/ 'Living and dreaming' - University of Chicago Long Essay
Potential! The answer is potential. Sorry for blurting out the answer like that, but perhaps I must explain further. Envision the nervous system. Dreaming is like a signal from the brain; it represents our desire for an object. On the other hand, living is the execution of that signal; it manifests itself as the being. In order that these two concepts connect, there must be a mediator: potential. Potential represents the neurons; in the psychological sense, it can be seen as the possibility of a dream actually becoming a reality. Given these points, a process can be detected. Dreaming is an idea or a goal that one wants to accomplish; potential is the effort or the essence of "putting one's soul into it", and is built upon the personality of the person; living is the product of the effort you put into actualizing one's dreams. Thus, the system of living, potentiality, and dreaming is presented.
Let us take on a hypothetical spin, shall we? Anyone that is living encounters the concept of life, potentiality, and dreams. For example, it is common for a child to wish they could become the President of the United States. According to the principle, they obviously dream about sitting in the Oval Office swivel chair, in an oversized, navy blue blazer and slacks, with their calves upon the desk and their mouths gnawing on a piece of bubblegum. However, the possibility of this becoming real lies in the potential of the individual. What are the person's capabilities? Are they willing to put in the effort to satisfy the desire of the being? In this case, a Future President of the United States must excel greatly in academics, take on an interest in politics, develop leadership qualities, and engage in numerous community events. If the being does carry on these characteristics, then the potential of the being becoming President becomes extant and the dream becomes a reality. If the being is not motivated by these characteristics, then the connection between dreaming and life no longer exists and the being becomes unfit to carry out its dream. This all, of course, factors out the external influences upon the success of the individual, for they have no control over these influences.
That last sentence. What do I mean by external influences? Namely, external influences are forces that persuade the internal influences, or the potential. An example? Charles M. Schulz. Yes, the Peanuts guy. He developed an affinity for drawing because he loved reading the comics as a child (Stage 1: Dreaming/Desire). At one point during his high school career, he was ridiculed for his drawings in the yearbook (Stage 2: Potential). The ridicule that he received from his peers was the external influence. Think of it as an evaluation of the potential; the other students might have thought that his drawings were not as good enough that it came across as funny. This "external influence" motivates Charles's potential to persevere in his quest of becoming a cartoonist. Incidentally, Schulz has also been rejected several times by many publishing companies before the St. Paul Pioneer Press finally published Peanuts for the first time in 1947.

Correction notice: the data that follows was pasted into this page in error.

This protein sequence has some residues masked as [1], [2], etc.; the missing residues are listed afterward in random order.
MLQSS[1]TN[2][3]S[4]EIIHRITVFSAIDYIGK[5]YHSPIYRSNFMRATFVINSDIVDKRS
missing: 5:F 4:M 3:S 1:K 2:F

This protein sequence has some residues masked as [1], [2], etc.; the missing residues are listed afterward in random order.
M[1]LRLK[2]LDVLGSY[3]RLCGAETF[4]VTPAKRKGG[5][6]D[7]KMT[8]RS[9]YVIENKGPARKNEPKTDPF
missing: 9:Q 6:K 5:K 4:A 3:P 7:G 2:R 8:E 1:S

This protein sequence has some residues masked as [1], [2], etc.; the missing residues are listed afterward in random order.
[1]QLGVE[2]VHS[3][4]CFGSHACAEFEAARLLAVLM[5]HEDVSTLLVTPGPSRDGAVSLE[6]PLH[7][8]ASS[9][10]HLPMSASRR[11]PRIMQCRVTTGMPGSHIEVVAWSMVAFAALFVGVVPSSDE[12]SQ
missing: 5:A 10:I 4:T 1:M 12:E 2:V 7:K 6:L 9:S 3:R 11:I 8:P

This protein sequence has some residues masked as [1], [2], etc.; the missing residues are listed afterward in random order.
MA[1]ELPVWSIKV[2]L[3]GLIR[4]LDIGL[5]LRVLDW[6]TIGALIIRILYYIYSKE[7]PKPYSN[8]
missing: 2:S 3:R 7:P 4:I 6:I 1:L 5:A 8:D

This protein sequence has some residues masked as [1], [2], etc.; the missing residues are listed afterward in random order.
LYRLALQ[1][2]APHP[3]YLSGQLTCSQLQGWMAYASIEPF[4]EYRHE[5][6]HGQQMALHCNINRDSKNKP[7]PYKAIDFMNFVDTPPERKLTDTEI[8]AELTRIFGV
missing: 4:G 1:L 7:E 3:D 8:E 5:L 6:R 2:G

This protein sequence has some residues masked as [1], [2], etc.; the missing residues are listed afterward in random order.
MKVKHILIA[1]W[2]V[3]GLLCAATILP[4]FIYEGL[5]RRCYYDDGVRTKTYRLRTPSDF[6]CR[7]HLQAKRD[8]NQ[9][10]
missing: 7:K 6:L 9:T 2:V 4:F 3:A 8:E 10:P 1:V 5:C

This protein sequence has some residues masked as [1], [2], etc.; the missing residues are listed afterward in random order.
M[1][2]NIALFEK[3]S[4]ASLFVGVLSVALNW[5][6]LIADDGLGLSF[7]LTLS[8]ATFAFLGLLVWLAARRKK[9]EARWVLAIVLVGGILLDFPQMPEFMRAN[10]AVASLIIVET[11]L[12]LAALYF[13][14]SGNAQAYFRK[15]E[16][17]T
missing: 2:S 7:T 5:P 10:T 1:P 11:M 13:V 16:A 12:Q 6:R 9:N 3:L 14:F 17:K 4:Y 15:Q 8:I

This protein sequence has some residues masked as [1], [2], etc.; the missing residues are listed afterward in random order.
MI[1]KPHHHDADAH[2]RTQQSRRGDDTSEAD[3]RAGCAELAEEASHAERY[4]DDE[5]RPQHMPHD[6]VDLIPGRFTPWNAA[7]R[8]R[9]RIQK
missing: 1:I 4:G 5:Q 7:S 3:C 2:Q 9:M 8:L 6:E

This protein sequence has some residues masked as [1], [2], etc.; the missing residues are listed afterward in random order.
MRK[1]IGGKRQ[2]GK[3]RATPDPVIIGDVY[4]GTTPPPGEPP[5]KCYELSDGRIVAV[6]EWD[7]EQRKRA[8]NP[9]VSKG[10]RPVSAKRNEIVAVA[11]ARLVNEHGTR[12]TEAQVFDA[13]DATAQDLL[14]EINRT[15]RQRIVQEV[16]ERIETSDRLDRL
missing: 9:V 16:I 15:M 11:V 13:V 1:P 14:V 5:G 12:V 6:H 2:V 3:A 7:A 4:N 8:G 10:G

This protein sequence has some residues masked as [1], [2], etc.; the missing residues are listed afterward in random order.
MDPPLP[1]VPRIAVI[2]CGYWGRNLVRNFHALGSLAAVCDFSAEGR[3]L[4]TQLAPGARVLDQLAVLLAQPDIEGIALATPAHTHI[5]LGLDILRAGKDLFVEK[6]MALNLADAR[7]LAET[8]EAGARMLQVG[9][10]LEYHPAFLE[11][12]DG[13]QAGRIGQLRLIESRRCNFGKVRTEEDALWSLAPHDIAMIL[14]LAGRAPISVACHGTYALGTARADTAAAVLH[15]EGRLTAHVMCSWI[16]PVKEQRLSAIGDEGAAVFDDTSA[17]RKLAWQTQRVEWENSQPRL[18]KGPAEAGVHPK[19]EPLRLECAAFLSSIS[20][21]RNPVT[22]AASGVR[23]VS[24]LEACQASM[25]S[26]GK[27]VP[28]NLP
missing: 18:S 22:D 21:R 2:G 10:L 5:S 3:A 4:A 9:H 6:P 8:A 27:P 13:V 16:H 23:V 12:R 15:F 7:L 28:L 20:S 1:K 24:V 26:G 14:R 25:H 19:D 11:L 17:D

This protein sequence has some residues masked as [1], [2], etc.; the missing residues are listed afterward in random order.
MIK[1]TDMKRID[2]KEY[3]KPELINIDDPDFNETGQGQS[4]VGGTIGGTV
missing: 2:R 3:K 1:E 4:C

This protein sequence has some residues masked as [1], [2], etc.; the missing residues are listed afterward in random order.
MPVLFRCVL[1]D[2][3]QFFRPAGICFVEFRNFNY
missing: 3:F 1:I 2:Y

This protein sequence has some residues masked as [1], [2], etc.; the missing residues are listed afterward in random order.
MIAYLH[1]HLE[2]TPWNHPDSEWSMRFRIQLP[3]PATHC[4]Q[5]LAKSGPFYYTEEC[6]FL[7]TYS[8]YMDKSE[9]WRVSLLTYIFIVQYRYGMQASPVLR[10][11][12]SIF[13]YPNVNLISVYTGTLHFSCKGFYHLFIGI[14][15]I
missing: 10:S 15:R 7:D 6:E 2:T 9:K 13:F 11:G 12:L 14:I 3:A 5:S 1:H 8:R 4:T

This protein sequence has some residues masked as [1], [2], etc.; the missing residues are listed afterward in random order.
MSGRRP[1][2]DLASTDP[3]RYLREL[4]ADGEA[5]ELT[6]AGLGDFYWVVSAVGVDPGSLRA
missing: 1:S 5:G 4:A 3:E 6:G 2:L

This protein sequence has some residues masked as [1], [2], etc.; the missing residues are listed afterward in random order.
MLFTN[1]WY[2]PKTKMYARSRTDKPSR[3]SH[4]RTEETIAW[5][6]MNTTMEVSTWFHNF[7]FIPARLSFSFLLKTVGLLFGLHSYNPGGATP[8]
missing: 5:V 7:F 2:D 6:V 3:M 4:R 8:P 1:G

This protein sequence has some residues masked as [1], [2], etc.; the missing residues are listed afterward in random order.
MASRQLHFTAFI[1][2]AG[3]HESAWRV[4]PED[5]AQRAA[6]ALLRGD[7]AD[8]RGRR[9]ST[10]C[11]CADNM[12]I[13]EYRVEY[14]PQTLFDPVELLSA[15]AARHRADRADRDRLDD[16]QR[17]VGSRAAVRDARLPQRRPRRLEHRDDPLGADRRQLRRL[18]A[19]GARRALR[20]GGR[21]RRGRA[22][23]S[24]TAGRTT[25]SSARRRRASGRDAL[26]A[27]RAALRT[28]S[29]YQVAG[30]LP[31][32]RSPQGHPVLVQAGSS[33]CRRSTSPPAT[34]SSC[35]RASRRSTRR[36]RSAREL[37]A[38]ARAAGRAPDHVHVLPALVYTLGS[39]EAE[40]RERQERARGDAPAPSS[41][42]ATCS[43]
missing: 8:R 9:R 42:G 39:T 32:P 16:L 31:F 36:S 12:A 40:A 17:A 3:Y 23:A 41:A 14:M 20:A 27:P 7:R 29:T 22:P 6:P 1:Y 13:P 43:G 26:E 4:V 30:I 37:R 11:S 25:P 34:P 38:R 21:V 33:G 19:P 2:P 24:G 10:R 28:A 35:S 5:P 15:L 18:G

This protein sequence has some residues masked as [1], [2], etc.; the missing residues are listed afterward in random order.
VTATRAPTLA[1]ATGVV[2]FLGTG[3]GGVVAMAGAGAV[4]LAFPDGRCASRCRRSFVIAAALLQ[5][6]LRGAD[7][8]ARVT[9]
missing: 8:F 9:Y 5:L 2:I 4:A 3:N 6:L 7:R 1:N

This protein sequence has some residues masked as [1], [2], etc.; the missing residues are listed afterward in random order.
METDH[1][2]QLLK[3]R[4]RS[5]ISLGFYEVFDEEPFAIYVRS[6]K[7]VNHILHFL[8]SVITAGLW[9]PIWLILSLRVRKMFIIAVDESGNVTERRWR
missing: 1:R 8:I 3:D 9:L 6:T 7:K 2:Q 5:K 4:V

Yes, I may be still rambling on, but I must introduce two final instances in the process. One instance is the fact that one may dream of more than one desire. For example, I have been revering anatomy, mathematics, and language learning for ages now. The potential for being a polyglot oncologist, who could comprehend the concept of derivatives and integrals, were high: I learned my multiplication facts by three, always owned and carried around a Human Body book and CD when I was little, and had a collection of foreign language dictionaries stacked upon my bedroom wall. Now that I just have to excel in these subjects in school and major in them in college, the reality of becoming that calculus-obsessed polyglot oncologist is likely to exist. All in all, two desires are likely to translate into two realities if the potential can be able to withstand them.
The other instance is the fact that the desire either is not there, is unknown, or is latent. Another hypothetic situation: suppose there is a girl named Lisa Simpson. She wants to be a doctor, but she has the potential of being a saxophonist. Her life is devoted to music, but she really loves being able to learn about people and how to cure them of diseases and injures. In one case, if both the desire and the potential are of the same strength, the reality is that Miss Simpson here would become a saxophone-playing surgeon. In the other case, if the potential is stronger than the desire, then the reality might be that Miss Simpson would be a saxophonist. And obviously if the potential is not there, she would be neither.
As you have seen, potential is an important phase in translating dreams into a reality. Without it, our dreams are not able to become reality. Without desire, the potential will be able to take over and manifest itself as the reality. Thus, there would be no reality without potentiality, although desire could stand by itself. At last, potential is the third entity besides dreaming and living, given that one entity cannot exist without this entity.